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Where is the leadership? Real leaders know that within crisis there are opportunities. It's conditions like today, that provide the opportunity to make changes that managers can usually only dream about.
The 8/8/88 is a date I remember like yesterday. It was my first day as Group Strategic Planning Manager at the Bank of New Zealand. It was also the day that the Evening Post screamed headlines: "BNZ to be rescued by $600 million". I was joining as many were being put off.
As I went up the lift to my new office on the 24th floor, I had a deep intuition that I had made a big mistake. The lift, as it climbed from floor to floor, became a symbol of the layers on layers of bureaucracy and privileges I was to encounter over the next few months.
It started with the size of my office and went down to the colour of my chair and whether or not it had arms. I was expected to use the silver tea service and have lunch in the restaurant reserved for managers and their guests. For someone like me, coming from a manufacturing background it was extreme and embarrassing. But these traditions were built in. They were part of its 125 year history. No one questioned them.
I learned some important lessons from the crisis in the BNZ.
In crisis, people are crying out for leadership. I'm talking about both top-down leadership and bottom-up leadership.
About three months after I joined the BNZ a new Chief Executive was appointed from outside. Right from the start everyone could see that he meant business and had the guts to see it through.
It was not just a matter of responding to the crisis, he attacked the crisis. Racing car drivers would call it, "attacking the corner." He did many "hard" things you'd expect a banker to do. Things like securing the funding sources and separating out the good loans from the bad loans. However, the most important things turned out to be some really simple high profile "soft" things that screamed to the Bank: "I expect everyone to become leaders of the Bank!"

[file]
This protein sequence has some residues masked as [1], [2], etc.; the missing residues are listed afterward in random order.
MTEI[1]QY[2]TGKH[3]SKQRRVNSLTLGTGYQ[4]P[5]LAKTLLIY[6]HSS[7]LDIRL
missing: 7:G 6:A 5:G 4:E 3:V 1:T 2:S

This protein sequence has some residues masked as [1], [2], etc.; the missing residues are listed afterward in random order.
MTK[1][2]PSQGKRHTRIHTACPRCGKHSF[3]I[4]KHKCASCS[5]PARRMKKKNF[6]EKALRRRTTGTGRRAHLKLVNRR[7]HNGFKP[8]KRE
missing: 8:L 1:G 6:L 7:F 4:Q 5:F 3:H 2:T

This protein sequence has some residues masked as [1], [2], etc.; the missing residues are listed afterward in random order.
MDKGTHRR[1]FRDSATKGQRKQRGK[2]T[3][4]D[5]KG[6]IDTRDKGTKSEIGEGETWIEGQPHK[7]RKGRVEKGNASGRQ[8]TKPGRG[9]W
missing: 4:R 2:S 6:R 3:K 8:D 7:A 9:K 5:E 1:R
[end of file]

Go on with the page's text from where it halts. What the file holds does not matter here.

This lead to a major culture change. It was implemented throughout the Bank. It involved all 6,500 people. Its aim was to release the leadership of every person to make a difference to customers. For much of the next three years I helped facilitate this process.
The results had to be seen to be believed. What we found was that the energy was there. It always had been. It just couldn't get out.
I learned not to under-estimate the grass-roots. They know what needs to happen. They have most of the answers. The energy is there. It just needs to be released.
This was so powerful for me that, even now, about 20 years later my personal mission continues to be: "To liberate the human spirit at work."
Three years later the BNZ had improved so much that it was first or second in most of the important customer measures and it was sold to National Australia Bank for a tidy profit.
Would this have happened without the crisis? I say "No!"
Today you have a crisis. You have the same opportunity. You could take it and make changes that until now you have only been able to dream about. Or you could fiddle. The difference is your leadership.
Now is the right time. It won't take a lot of money. It won't even take a great deal of time.
It will take courage. It will require your belief in your people and a sense of doing the right thing. Your people are crying out for your leadership. Are you giving it to them?
If the patterns we saw after the last recession repeat, a significantly different group of organisations will emerge as the future leaders of New Zealand business.
The new winners will be those who understand that within the current crisis is an opportunity that can not be missed.
We are at one of those rare moments in history where what you do, or don't do, in the next couple of months may make the difference. Don't delay. Somethings are just too risky to put off.
I can help. In this area I am probably New Zealand's most experienced business consultant.
Give me a call onPhone +6421620456 or Skype Bruce.Holland.
Virtual Group Business Consultants
Phone +6421620456 or Skype Bruce.Holland